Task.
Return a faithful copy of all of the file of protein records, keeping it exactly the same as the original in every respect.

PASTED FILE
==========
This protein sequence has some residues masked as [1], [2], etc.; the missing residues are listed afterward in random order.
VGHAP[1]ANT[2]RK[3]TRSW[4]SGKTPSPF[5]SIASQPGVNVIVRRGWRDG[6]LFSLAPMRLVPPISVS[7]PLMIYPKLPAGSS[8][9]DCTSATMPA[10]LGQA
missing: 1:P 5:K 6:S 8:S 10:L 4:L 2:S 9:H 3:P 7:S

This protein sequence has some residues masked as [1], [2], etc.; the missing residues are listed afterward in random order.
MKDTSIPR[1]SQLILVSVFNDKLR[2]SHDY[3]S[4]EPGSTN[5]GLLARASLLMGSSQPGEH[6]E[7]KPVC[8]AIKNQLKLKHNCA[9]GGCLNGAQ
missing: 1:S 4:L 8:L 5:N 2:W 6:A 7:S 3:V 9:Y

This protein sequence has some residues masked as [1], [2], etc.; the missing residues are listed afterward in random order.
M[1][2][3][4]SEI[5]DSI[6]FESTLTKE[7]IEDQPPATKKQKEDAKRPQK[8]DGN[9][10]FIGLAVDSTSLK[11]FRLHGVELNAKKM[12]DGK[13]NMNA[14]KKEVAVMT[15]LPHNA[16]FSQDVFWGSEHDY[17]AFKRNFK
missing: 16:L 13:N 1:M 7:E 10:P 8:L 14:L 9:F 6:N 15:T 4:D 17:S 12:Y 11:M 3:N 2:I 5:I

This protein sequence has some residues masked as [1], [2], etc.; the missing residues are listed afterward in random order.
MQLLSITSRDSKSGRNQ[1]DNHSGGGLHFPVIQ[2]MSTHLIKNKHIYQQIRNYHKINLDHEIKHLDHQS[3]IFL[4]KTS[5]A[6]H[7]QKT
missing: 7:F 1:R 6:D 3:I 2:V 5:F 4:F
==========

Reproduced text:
This protein sequence has some residues masked as [1], [2], etc.; the missing residues are listed afterward in random order.
VGHAP[1]ANT[2]RK[3]TRSW[4]SGKTPSPF[5]SIASQPGVNVIVRRGWRDG[6]LFSLAPMRLVPPISVS[7]PLMIYPKLPAGSS[8][9]DCTSATMPA[10]LGQA
missing: 1:P 5:K 6:S 8:S 10:L 4:L 2:S 9:H 3:P 7:S

This protein sequence has some residues masked as [1], [2], etc.; the missing residues are listed afterward in random order.
MKDTSIPR[1]SQLILVSVFNDKLR[2]SHDY[3]S[4]EPGSTN[5]GLLARASLLMGSSQPGEH[6]E[7]KPVC[8]AIKNQLKLKHNCA[9]GGCLNGAQ
missing: 1:S 4:L 8:L 5:N 2:W 6:A 7:S 3:V 9:Y

This protein sequence has some residues masked as [1], [2], etc.; the missing residues are listed afterward in random order.
M[1][2][3][4]SEI[5]DSI[6]FESTLTKE[7]IEDQPPATKKQKEDAKRPQK[8]DGN[9][10]FIGLAVDSTSLK[11]FRLHGVELNAKKM[12]DGK[13]NMNA[14]KKEVAVMT[15]LPHNA[16]FSQDVFWGSEHDY[17]AFKRNFK
missing: 16:L 13:N 1:M 7:E 10:P 8:L 14:L 9:F 6:N 15:T 4:D 17:S 12:Y 11:M 3:N 2:I 5:I

This protein sequence has some residues masked as [1], [2], etc.; the missing residues are listed afterward in random order.
MQLLSITSRDSKSGRNQ[1]DNHSGGGLHFPVIQ[2]MSTHLIKNKHIYQQIRNYHKINLDHEIKHLDHQS[3]IFL[4]KTS[5]A[6]H[7]QKT
missing: 7:F 1:R 6:D 3:I 2:V 5:F 4:F